MacFarlane: You're smart to point to yourself. What did it feel like? Was it like water? Or like something else?

Child: Um, what?

MacFarlane: That stuff that came out. Let me try. I'll try a different question on you. We'll try to figure out what that stuff tastes like. We're going to try and figure out if it tastes good.

Child: He never did that to (child's name), I don't think.

MacFarlane: Oh. Well, Pac-Man, would you know what it tastes like? Would you think if it tastes good like candy, or sort of trying --

Child: I think it would taste like yukky ants.

MacFarlane: Yukky ants. Whoa. That would be kind of yukky. I don't think it would taste like -- you don't think it would taste like strawberries, or anything good?

Child: No.

MacFarlane: Oh. Think it would, sort of -- do you think that would be sticky, like sticky yukky ants?

Child: A little.

In children's therapy this is extremely new business, the practice of trying to elicit from children the details of acts that were scarcely mentioned 10 years ago, much less discussed on the evening news. What experience there was with child sexual abuse tended to come from children who had been molested by their fathers or some other trusted figure, and many of the techniques therapists adopted evolved from the assumption that these children both carried a terrible secret and faced intense pressure, once the secret was out, to take it all back -- to make the family whole again, for example, by insisting that the father had not really done the bad things after all.

Thus the puppets, the repeated questions, the praise for an answer perceived as disclosure -- much of the technique for which the Manhattan Beach therapists have been assailed grew out of efforts to help small children talk about the unmentionable. That they were therapists at all has complicated the debate over what the children finally said; therapists know how to make children comfortable, but the Manhattan Beach investigations helped suggest around the country how easy it was to confuse the job of the therapist with the job of the person who is simply supposed to find out what happened.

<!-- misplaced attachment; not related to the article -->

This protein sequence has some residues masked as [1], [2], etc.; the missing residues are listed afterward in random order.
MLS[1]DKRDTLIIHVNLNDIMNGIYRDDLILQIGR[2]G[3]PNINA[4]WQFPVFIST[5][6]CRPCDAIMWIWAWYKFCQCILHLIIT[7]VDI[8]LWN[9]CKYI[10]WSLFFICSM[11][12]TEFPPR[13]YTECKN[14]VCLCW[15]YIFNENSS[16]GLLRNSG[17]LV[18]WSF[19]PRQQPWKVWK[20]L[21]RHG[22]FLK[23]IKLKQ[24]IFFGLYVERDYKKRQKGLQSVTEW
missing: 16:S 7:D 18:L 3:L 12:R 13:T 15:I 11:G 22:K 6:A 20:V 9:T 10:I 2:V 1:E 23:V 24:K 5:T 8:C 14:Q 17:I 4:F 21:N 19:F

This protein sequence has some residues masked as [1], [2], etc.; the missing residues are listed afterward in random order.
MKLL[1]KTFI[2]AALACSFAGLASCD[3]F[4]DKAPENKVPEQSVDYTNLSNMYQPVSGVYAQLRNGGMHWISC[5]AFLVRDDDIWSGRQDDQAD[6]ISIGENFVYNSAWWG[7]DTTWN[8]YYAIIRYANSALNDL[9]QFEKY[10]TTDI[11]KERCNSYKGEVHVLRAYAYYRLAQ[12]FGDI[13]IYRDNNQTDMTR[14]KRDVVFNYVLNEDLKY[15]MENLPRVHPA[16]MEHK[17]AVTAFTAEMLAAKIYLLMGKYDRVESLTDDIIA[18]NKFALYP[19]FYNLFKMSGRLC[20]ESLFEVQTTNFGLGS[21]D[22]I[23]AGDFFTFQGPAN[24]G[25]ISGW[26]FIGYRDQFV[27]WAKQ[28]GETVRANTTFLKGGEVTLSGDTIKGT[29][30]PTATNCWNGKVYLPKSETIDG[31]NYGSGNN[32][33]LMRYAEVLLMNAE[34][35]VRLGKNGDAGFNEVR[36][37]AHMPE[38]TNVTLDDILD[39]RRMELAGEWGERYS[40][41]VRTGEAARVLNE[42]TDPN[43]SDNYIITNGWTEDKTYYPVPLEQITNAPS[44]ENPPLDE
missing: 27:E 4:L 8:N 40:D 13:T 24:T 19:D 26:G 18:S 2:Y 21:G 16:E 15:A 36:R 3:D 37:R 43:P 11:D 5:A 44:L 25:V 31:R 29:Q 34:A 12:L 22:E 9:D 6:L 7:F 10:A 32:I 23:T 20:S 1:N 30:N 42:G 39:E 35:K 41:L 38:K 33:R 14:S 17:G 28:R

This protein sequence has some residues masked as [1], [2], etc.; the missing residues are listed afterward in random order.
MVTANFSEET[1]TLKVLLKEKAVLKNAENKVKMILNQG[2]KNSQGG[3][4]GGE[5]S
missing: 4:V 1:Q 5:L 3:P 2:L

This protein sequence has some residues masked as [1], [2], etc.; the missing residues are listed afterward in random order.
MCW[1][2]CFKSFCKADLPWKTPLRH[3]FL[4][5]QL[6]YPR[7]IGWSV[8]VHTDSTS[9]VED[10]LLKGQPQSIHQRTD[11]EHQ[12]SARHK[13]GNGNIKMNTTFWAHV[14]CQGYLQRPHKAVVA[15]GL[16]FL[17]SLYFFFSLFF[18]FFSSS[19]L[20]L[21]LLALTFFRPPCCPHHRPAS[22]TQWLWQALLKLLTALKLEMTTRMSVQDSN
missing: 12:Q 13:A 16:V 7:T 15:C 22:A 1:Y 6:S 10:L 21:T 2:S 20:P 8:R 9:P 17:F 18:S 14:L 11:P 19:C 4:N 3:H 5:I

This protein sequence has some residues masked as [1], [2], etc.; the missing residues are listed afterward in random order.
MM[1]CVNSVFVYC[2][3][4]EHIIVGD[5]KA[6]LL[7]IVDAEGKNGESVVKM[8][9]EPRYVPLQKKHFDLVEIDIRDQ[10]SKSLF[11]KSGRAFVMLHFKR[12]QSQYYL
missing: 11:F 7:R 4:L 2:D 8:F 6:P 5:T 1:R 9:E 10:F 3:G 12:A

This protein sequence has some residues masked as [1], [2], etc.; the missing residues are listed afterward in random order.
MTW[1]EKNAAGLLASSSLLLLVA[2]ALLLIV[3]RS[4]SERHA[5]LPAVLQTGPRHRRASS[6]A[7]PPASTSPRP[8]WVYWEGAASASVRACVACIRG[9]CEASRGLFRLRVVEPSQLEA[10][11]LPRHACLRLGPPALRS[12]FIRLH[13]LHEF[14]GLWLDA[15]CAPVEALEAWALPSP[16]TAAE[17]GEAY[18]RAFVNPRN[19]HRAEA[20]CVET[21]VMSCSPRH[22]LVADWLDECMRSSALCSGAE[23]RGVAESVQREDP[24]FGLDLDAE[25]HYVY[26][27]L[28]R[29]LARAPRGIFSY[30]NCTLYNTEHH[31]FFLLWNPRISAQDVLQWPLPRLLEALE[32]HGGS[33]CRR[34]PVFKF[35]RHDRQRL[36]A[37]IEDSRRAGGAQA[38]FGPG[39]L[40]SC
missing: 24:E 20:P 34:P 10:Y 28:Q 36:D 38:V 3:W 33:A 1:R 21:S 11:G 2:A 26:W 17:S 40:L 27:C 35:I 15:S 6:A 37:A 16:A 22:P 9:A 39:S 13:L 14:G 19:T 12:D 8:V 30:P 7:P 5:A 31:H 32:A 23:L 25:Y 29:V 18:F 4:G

And by 1984 in Manhattan Beach, of course, child molestation was no longer unmentionable. Sexual molestation was talked about on television, in the newspapers, at social functions, and at large emotional meetings in which men and women gathered to exchange information. "We've got a real rumor mill going on here," says Lee Coleman, a psychiatrist who lives in Berkeley but has examined some of the transcripts and records in the McMartin case. "We've got cross-germination ... A lot of these kids were going to school with each other, talking to each other ... It's going between kid and kid, parent and parent. It's going back to the interview and back to the kids."

In the years since Raymond Buckey was arrested, Coleman has developed an active practice as a consultant and expert witness in cases that surfaced elsewhere in the country -- cases in which child molestation accusations were based at least in part on therapists' interviews with children. Coleman believes an enormous number of false accusations have emerged from these interviews, and he says he places much of the blame on therapists, whom he sees as crusaders less interested in the truth than in their campaign against child abuse. "I have spent five to six hundred hours watching and listening to these tapes around the country," Coleman says, "and the interviews in the McMartin case, in terms of the intense interrogations of these children, the manipulation and training of these children, are the worst."

Kee MacFarlane says she is unable to talk publicly while the McMartin case is in trial, but Children's Institute International Director Mary Emmons suggests that a therapist confronting a possibly abused child is put in the position of a cardiologist obliged by law and ethics to run every imaginable test on a patient whose heart may be failing. "If the defense is passing around excerpts from transcripts, you can be sure they're pulled out of context," she says. "The interviews were conducted in a way to enable the children to disclose if there was something to disclose ... We had kids that didn't say anything here, that got in the car and on the way home said, 'Mommy, is it really okay if I start to talk about this stuff?' and then they started to talk."